Conn Smythe watch: McDavid, Makar lead after First Round of NHL playoffs

The First Round of the 2022 Stanley Cup Playoffs concluded on Sunday night with a pair of thrilling overtime Game 7s that saw the New York Rangers and Calgary Flames advance to the Second Round.

Now that the First Round is in the books it is time for our first installment of this year’s Conn Smythe watch to see who stands out as the early leaders for the MVP of the Playoffs.

1. Connor McDavid, Edmonton Oilers

McDavid was an absolute madman in their First Round series against the Los Angeles Kings, pretty much putting the team on his back in Games 6 and 7 of the series. He had 14 points (four goals, 10 assists), including six multi-point games. He had five over the final two games, having a hand in all but one of the Oilers’ goals during that stretch with their season on the line. He was everywhere. There is not an offensive player like him anywhere in the NHL.

2. Cale Makar, Colorado Avalanche

Speaking of unique, one-of-a-kind players in the NHL right now. Makar was a one-man wrecking crew for Colorado in its opening round sweep of the Nashville Predators. Just a truly incredible performance by one of the league’s rising megastars. He went head-to-head with fellow Norris Trophy finalist Roman Josi and completely stole the show, not only putting up fantastic offensive numbers, but controlling the game in every phase and every part of the ice. Nashville had no answer for him. Nobody does.

3. Carter Verhaeghe, Florida Panthers

It was not Jonathan Huberdeau or Aleksander Barkov that led Florida to a First Round win over Washington, the Panthers’ first playoff series win in 26 years, it was Verhaeghe. He has been a fantastic find for the Panthers the past two seasons (one of the many shrewd additions by their front office) and stole the show against the Capitals. He scored two-game winning overtime goals with the season on the line, including the series-clincher in Game 6. He had 12 points in the six games, including nine over the Panthers’ three consecutive wins to close out the series.

4. Johnny Gaudreau, Calgary Flames

He has taken some heat at times during his Calgary career for his playoff performance, but there is no criticism to be had so far this season. He was outstanding against Dallas and had a massive Game 7 performance that included the overtime series-clincher. That came after setting up the game-tying goal earlier in the game. His 2021-22 performance, regular season and playoffs, is going to get him a boatload of money this offseason.

5. David Perron, St. Louis Blues

Perron is not the flashiest player (though he does have fantastic skill) and is not going to stick his glove in somebody’s face and start a skirmish after a whistle, but you want this guy on your team in the playoffs. He has been one of the Blues’ top offensive players since re-joining the team for a third time in 2018 and is having another really strong postseason. He was great against Minnesota with nine points (including five goals) in the six games.

[NHL Stanley Cup Playoffs 2022 schedule, TV info]

6. Mike Smith, Edmonton Oilers.

Now here is a name I did not expect to see on this list. Smith ended the regular season playing his best hockey of the year, and for the most part was really, really strong in the First Round, posting two shutouts, including their Game 7 win. That is worth something.

7. Nathan MacKinnon, Colorado Avalanche

He was kind of lost in the shadow of Makar’s performance in the First Round, but he was still his usual dominant self with five goals in four games. If he and Makar can duplicate that level of play in later rounds the Avalanche are going to be ridiculously tough to knock out.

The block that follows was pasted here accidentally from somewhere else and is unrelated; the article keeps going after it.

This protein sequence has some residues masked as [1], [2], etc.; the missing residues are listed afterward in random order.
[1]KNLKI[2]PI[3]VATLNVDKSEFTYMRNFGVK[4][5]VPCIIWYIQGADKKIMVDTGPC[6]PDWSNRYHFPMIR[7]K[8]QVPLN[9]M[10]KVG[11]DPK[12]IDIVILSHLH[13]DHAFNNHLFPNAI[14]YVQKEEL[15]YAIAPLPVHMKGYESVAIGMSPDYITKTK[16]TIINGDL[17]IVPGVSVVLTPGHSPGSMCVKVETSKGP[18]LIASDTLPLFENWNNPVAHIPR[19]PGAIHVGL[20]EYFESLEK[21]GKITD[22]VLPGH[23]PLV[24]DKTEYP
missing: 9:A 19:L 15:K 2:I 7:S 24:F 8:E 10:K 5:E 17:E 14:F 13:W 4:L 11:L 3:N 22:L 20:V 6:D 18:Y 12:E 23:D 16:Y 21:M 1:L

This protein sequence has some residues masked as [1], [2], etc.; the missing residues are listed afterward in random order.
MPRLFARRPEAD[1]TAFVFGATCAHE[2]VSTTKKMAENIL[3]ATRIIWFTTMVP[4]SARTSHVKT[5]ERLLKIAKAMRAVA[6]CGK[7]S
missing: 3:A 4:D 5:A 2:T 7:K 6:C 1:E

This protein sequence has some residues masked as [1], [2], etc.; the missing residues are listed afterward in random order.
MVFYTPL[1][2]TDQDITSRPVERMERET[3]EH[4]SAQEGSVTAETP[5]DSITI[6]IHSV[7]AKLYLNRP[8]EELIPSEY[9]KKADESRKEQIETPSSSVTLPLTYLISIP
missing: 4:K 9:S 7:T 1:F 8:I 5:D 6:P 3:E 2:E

8. Antti Raanta, Carolina Hurricanes

He was not available for the entire series due to injury, but when he was out there he was a big difference-maker for Carolina. The duo of Frederik Andersen and Antti Raanta seemed like a bit of a gamble coming into the season given their recent play in previous seasons and their health concerns, but that duo teamed up to win the Jennings Trophy and form an outstanding pairing all year. Both have had their injury problems late, and it remains to be seen what happens when Andersen is able to return, but Raanta held his own against Boston and helped get the Hurricanes through.

9. Mika Zibanejad, New York Rangers

Interesting choice here maybe because he was invisible in the first five games of the series against Pittsburgh. But man, did he make an impact in Games 6 and 7, recording seven points to help the Rangers even the series and then win it. He started the Game 6 comeback with a pair of quick goals while factoring into seven of New York’s eight goals over the final two wins.

10. Vladimir Tarasenko, St. Louis Blues

Interesting to think about how different this Blues season could have looked had Seattle opted to take Tarasenko in the expansion draft, or if they had find a taker to trade for him when he requested out. Tarasenko returned to the Blues, returned to be an elite player, and helped drive one of the league’s best offenses. He was great in the First Round wit five goals, including a hat trick in one of the series shifting games in the middle.

Quick hit honorable mentions

Ondrej Palat, Tampa Bay Lightning. Nobody on the Lightning had a truly dominant performance, but Palat stood out as a strong contributor and whose line carried play.

Igor Shesterkin, New York Rangers. He was not his normal dominant self, but he did enough behind a Rangers defense that did not play well at all. He faced the most chances of any goalie in the First Round.

Jake Oettinger, Dallas Stars. Yeah, his team lost. But did you see him play? He was sensational.

Evander Kane, Edmonton Oilers. He had seven goals in the First Round.

Jacob Markstrom, Calgary Flames. He was also great in the Stars-Flames series, but he is going to get a much tougher test from Connor McDavid and Co. in the Second Round.

Jaccob Slavin, Carolina Hurricanes. Steady hand on defense and a better offensive player than he gets credit for being.

Scroll Down For: